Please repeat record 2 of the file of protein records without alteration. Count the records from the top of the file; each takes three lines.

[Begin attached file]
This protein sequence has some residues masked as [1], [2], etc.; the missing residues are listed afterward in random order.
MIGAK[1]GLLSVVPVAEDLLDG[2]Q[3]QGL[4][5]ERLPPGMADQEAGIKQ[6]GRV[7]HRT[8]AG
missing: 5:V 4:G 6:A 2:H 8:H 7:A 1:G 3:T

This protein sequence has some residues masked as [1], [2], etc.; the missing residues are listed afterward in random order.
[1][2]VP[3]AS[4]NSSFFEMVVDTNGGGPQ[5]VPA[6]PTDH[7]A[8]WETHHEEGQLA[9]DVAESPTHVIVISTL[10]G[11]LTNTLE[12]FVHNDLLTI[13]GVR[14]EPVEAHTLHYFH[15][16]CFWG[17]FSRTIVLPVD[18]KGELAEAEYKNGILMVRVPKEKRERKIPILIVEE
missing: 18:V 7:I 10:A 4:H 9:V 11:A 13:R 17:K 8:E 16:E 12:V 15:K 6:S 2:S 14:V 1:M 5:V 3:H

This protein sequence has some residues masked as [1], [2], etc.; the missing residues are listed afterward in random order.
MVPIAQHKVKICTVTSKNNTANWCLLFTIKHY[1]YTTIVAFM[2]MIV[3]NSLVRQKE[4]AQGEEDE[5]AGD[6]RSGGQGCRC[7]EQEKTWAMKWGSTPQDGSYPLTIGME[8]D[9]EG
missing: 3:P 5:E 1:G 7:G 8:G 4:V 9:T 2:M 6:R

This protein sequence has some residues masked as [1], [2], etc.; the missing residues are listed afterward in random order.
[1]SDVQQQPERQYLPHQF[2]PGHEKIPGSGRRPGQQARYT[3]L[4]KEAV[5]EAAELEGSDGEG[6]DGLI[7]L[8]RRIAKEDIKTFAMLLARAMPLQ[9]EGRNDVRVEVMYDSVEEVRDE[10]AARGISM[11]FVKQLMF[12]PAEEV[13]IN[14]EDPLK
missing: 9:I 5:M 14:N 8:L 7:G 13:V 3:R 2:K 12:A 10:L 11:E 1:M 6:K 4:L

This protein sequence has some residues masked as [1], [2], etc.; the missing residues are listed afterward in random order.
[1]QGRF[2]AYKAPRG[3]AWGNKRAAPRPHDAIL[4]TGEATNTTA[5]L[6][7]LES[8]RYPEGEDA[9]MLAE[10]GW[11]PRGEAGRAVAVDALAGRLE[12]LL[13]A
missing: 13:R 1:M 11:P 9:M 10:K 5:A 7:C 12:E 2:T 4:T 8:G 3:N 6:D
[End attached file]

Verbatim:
This protein sequence has some residues masked as [1], [2], etc.; the missing residues are listed afterward in random order.
[1][2]VP[3]AS[4]NSSFFEMVVDTNGGGPQ[5]VPA[6]PTDH[7]A[8]WETHHEEGQLA[9]DVAESPTHVIVISTL[10]G[11]LTNTLE[12]FVHNDLLTI[13]GVR[14]EPVEAHTLHYFH[15][16]CFWG[17]FSRTIVLPVD[18]KGELAEAEYKNGILMVRVPKEKRERKIPILIVEE
missing: 18:V 7:I 10:A 4:H 9:V 11:A 13:R 17:K 8:E 16:E 12:V 15:K 6:S 2:S 14:V 1:M 5:V 3:H